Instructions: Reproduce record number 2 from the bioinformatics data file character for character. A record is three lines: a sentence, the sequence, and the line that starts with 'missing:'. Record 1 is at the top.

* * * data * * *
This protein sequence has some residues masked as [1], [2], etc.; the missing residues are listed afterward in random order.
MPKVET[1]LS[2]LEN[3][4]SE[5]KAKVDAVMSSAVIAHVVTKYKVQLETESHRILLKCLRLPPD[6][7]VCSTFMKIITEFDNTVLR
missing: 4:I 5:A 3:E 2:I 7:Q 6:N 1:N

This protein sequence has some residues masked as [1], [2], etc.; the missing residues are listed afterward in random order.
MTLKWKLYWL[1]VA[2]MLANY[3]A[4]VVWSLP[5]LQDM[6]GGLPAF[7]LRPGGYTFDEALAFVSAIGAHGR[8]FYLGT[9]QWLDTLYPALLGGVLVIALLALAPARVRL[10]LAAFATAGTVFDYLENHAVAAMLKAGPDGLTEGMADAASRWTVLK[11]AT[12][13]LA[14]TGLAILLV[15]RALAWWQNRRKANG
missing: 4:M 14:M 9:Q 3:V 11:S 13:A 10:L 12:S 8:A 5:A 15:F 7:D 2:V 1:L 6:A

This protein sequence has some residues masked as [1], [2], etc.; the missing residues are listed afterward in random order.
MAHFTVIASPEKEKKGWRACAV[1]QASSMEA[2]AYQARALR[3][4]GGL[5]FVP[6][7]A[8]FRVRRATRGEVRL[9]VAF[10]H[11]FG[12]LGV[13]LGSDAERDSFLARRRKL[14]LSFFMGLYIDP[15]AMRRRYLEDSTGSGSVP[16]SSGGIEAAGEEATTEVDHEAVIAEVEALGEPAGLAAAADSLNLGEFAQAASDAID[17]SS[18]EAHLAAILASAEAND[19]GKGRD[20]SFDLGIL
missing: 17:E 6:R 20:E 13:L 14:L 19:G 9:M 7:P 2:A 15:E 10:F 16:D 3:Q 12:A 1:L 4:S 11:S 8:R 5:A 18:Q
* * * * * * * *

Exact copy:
This protein sequence has some residues masked as [1], [2], etc.; the missing residues are listed afterward in random order.
MTLKWKLYWL[1]VA[2]MLANY[3]A[4]VVWSLP[5]LQDM[6]GGLPAF[7]LRPGGYTFDEALAFVSAIGAHGR[8]FYLGT[9]QWLDTLYPALLGGVLVIALLALAPARVRL[10]LAAFATAGTVFDYLENHAVAAMLKAGPDGLTEGMADAASRWTVLK[11]AT[12][13]LA[14]TGLAILLV[15]RALAWWQNRRKANG
missing: 4:M 14:M 9:Q 3:V 11:S 13:A 10:L 12:S 8:A 5:A 15:F 7:D 2:V 1:L 6:A